…which we couldn’t actually see as it was hidden by the bush of the crater floor. The lake to be seen back left is Ngahewa, protected as a wetland and containing several native fish and birds, as well as rainbow trout for fishing purposes.
We walked on along the track which crossed the ridge and continued around and up, up, up! The rock type of Rainbow Mountain is typically dacite. We liked this one with the veins of sulphur running through.
This rock looked and felt much more like rhyolite than dacite, and seemed to have a higher silica content and lots of air bubbles. Rainbow Mountain is surrounded on most sides by rhyolitic material, so maybe this one blew in from somewhere else!
This and the next couple of photos show what the track was like as we hiked through regenerating bush towards the top. Most of the bush on Rainbow Mountain was destroyed by the eruption of Mt Tarawera in 1886.
About halfway up we reached this viewpoint…
…ugh, we’re clagged in! We even got a little rain.
At this point, where we could see the relay tower at the top of the mountain, there was a set of steps leading down to a viewpoint where we looked into the third crater of the day. This was the ground at the top of the steps, so red!
And this is the view – just lovely! Down below is original bush that didn’t get taken out when Mt Tarawera blew up, but we found it really hard to see it properly as the ground dropped away steeply.
From the steps, this was a view over the valley we were in, and more geothermal activity.
Kevin headed back down and I continued up to the top. The track became very muddy and slippery for a stretch, but it was okay. I was glad I had my walking poles.
Just before the top the track reaches the road, which doubles as the mountain bike trail up the hill – if you’re on a mountain bike you’re only allowed to bike up the road, then you have to descend on the track we walked up on.
The local iwi, who’s history in this area stretches back to the Great Migration of the 1400’s, are Ngati Tahu-Ngati Whaoa.
The walk up the road is short and gets you to this point at the top of the mountain. It was fun seeing where the little girl, the daughter of the woman who told us about Rainbow Mountain, had lunch under this trig with her classmates.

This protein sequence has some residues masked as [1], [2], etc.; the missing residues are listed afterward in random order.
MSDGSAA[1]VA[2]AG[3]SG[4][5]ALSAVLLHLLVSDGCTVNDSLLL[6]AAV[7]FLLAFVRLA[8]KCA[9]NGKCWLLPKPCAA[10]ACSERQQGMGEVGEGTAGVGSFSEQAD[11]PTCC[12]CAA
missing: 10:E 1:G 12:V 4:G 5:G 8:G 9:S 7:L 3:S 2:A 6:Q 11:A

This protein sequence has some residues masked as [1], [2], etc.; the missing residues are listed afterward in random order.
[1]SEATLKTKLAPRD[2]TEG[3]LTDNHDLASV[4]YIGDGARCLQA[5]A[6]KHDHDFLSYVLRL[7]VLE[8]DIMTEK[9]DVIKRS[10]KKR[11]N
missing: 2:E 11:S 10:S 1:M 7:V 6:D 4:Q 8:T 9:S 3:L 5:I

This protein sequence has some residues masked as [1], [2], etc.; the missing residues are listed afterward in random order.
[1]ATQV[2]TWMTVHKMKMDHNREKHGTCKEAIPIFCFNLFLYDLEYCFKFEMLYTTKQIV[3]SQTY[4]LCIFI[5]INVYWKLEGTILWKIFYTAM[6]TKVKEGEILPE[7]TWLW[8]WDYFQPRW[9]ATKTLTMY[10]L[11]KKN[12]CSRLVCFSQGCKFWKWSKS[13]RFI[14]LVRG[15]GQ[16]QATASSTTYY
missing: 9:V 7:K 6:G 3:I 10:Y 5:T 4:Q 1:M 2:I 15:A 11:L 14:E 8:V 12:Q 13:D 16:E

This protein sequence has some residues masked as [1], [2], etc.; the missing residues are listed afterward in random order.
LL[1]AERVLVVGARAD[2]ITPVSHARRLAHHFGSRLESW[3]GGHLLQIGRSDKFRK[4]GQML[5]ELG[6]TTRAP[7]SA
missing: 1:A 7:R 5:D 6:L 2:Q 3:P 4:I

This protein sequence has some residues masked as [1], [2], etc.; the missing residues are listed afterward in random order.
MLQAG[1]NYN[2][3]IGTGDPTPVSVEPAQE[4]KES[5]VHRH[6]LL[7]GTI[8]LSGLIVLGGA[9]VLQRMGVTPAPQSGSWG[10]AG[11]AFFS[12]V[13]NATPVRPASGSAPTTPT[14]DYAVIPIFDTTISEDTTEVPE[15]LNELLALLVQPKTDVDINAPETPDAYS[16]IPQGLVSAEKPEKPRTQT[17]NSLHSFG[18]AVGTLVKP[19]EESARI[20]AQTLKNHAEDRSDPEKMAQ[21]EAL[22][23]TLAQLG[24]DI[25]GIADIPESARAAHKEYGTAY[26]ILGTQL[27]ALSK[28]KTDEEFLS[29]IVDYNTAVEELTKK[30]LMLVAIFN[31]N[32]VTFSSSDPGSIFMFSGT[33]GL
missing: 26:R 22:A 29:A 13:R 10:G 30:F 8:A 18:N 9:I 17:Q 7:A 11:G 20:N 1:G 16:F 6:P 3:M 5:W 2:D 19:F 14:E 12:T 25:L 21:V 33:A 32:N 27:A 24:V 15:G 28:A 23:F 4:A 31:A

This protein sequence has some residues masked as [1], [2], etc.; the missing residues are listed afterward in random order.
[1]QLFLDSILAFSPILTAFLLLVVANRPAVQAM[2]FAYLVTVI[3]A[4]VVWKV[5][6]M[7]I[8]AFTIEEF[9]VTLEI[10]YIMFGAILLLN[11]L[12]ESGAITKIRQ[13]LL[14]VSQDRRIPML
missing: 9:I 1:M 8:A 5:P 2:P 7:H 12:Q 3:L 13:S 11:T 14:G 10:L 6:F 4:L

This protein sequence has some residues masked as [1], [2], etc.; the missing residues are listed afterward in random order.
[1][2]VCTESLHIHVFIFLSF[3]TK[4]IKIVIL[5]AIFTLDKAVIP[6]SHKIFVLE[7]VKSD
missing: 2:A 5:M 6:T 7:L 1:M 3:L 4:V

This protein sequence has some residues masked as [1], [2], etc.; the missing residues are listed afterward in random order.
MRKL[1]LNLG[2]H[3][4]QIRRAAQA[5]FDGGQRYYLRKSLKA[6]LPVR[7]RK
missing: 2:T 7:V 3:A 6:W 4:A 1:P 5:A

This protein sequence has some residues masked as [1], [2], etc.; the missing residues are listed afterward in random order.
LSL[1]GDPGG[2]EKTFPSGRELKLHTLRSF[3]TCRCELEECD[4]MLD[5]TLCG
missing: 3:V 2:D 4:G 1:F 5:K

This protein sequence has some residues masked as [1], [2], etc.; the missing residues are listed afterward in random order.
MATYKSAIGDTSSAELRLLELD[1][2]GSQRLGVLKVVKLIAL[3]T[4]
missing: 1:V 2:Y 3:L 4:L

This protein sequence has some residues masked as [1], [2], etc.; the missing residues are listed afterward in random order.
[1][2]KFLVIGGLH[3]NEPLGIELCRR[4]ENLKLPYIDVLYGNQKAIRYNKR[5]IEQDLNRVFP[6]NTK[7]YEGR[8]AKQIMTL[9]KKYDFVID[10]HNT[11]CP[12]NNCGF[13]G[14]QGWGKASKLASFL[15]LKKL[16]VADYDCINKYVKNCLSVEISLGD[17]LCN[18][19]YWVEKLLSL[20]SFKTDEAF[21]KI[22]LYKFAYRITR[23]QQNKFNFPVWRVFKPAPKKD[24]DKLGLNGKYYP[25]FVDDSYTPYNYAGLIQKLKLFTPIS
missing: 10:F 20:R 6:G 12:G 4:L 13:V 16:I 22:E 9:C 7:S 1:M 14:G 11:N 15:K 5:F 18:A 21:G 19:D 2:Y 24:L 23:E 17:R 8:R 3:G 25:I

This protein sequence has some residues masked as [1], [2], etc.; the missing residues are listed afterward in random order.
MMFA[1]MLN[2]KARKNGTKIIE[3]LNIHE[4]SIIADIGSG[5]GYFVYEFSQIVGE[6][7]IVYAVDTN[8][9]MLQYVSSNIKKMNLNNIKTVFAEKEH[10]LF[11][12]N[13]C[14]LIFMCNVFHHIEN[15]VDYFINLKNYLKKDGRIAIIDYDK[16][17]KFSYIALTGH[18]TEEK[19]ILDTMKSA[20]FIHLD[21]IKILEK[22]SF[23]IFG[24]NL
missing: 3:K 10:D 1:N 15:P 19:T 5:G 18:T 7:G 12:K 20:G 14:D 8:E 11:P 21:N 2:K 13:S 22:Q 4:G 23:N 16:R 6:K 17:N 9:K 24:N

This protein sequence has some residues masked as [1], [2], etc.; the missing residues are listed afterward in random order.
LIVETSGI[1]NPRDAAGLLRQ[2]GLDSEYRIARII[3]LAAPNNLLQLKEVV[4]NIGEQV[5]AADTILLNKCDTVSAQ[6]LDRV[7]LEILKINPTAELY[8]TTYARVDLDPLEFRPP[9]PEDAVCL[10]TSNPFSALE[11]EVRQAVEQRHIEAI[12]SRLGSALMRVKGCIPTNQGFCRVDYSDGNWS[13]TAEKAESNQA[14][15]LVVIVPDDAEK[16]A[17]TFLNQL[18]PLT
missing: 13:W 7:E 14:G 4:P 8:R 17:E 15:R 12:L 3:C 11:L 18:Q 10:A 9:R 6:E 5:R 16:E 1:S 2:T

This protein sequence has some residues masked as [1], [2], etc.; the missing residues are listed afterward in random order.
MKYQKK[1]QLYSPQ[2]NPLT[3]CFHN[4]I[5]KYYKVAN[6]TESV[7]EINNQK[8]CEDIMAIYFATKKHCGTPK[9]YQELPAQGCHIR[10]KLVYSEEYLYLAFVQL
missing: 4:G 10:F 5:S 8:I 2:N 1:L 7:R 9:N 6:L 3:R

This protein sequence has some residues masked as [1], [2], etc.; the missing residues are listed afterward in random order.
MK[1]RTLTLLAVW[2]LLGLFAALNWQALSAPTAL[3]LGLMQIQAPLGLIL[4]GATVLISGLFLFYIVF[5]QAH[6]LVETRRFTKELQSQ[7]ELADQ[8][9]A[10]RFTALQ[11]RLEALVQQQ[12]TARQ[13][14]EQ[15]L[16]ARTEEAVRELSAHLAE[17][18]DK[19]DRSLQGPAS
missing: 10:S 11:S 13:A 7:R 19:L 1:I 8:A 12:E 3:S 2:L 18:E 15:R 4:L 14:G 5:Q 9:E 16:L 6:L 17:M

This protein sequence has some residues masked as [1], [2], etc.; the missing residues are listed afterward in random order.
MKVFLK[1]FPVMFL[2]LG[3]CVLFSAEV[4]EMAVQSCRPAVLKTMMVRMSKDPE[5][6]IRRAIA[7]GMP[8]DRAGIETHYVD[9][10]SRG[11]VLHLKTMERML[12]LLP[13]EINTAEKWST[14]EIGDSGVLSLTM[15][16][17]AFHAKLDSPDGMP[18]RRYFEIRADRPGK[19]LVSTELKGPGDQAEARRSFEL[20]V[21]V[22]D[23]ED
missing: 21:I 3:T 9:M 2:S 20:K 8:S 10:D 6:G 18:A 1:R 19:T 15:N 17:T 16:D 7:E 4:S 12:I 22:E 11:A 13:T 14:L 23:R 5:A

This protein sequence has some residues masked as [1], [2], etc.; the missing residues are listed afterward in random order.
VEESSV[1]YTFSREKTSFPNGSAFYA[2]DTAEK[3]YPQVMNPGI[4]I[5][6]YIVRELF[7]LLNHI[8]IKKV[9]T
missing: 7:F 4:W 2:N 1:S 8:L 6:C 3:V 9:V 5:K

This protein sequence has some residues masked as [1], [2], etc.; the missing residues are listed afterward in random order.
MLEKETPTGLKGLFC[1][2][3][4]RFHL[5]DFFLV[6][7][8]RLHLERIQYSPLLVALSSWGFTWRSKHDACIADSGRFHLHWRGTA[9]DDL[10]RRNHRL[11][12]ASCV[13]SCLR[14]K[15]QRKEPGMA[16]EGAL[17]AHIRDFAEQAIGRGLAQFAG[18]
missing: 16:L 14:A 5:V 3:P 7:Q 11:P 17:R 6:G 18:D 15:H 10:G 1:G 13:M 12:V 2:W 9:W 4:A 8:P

This mountain top was set up as a fire watch tower back in the very early 1900’s, to keep a watch on the newly planted trees of the Wai-O-Tapu Forest Block. About 20 different species were planted as a way of experimenting which would grow best for the industry. The famous Rotorua Redwoods started out as part of this experiment.
The clouds cleared enough for this north-looking shot of Lake Okaro and Waimango Valley in the foreground, Lake Rotomahana further back and Lake Tarawera just visible at the very back. I was disappointed about the clouds as apparently on a good day you can see Mt Tarawera and in the opposite direction some of the Tongariro National Park peaks.
On my way back down the mountain, looking south, I could see huge tracts of land covered in forestry, which has expanded since the early days of Wai-O-Tapu Forest Block to become the Kaingaroa Forest. These days, it stretches all the way down to near Taupo, and is the biggest plantation forest in the Southern Hemisphere.

Looking carefully, you might be able to pick out the many steam vents showing up on the horizon belonging to the Wai-O-Tapu Geothermal Field.

If the weather was clear, this is the point that would give views of the big mountains of Tongariro National Park.
One last shot looking towards the other side of the road to where our car is parked below. The hill is Maungaongaonga, which like Rainbow Mountain is a dacite volcano – the only two apart from Putauaki/Mt Edgecombe.

I caught up with Kevin and we finished walking back to the car together, stopping for another look at the two craters near the bottom of the mountain.